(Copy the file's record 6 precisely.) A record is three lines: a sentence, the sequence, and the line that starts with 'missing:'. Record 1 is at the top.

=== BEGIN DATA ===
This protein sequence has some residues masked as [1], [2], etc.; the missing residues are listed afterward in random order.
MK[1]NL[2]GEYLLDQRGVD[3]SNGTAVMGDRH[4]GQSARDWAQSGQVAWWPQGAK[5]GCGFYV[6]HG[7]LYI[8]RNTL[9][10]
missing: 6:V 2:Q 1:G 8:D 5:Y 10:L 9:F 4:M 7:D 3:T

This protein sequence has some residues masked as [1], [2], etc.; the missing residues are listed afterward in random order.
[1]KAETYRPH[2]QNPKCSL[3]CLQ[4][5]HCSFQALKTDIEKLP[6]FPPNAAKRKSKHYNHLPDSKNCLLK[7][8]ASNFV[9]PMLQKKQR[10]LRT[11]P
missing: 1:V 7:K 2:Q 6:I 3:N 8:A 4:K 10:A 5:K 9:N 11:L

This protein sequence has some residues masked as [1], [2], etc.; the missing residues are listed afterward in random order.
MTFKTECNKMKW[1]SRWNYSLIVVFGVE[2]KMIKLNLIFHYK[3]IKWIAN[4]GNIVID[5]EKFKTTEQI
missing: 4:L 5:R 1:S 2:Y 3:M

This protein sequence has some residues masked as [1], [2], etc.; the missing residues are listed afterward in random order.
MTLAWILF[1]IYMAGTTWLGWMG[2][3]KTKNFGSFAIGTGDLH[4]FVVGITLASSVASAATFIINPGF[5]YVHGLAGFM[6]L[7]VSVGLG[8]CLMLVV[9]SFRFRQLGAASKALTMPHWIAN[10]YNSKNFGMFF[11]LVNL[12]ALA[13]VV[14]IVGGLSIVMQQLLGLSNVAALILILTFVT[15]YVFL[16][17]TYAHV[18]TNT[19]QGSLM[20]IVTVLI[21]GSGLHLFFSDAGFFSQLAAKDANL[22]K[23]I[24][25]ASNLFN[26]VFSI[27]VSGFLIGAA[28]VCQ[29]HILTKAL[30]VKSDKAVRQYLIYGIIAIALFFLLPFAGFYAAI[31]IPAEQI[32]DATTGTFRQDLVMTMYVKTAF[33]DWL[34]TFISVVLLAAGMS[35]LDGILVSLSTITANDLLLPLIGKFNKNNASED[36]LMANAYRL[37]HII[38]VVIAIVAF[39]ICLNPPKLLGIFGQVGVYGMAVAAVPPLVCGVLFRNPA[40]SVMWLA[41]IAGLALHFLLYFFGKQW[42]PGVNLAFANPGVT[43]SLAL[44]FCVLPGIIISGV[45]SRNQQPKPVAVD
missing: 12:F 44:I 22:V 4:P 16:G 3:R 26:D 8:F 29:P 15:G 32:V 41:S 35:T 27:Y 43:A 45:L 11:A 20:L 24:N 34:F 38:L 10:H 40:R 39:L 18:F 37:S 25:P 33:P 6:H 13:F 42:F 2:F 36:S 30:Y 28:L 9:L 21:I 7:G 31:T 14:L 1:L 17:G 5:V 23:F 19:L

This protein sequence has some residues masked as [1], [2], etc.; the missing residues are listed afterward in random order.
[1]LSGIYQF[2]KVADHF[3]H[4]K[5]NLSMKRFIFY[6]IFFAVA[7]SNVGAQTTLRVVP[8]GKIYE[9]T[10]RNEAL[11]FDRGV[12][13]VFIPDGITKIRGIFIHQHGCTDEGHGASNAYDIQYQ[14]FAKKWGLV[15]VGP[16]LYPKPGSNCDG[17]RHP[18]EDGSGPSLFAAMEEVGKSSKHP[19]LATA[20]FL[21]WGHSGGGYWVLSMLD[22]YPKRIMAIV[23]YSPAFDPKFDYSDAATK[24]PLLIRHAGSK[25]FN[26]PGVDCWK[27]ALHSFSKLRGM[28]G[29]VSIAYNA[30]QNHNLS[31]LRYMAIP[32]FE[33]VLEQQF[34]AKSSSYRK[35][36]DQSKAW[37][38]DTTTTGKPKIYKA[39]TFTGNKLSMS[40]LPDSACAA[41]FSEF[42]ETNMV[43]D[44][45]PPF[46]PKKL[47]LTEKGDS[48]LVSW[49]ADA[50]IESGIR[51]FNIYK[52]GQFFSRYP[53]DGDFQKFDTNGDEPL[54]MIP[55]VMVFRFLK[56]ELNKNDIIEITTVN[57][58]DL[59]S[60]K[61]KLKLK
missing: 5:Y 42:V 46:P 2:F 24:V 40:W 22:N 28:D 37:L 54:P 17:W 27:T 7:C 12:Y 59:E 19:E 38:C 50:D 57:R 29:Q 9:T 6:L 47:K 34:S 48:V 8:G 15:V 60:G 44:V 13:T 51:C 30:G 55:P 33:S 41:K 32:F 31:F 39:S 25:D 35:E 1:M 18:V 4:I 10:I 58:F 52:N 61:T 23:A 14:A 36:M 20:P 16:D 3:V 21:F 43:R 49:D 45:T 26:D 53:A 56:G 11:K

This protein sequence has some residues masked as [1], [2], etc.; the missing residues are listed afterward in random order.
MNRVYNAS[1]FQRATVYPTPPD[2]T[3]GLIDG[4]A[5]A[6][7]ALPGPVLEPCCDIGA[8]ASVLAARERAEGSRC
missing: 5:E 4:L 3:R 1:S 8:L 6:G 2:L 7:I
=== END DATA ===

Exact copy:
This protein sequence has some residues masked as [1], [2], etc.; the missing residues are listed afterward in random order.
MNRVYNAS[1]FQRATVYPTPPD[2]T[3]GLIDG[4]A[5]A[6][7]ALPGPVLEPCCDIGA[8]ASVLAARERAEGSRC
missing: 5:E 4:L 3:R 1:S 8:L 6:G 2:L 7:I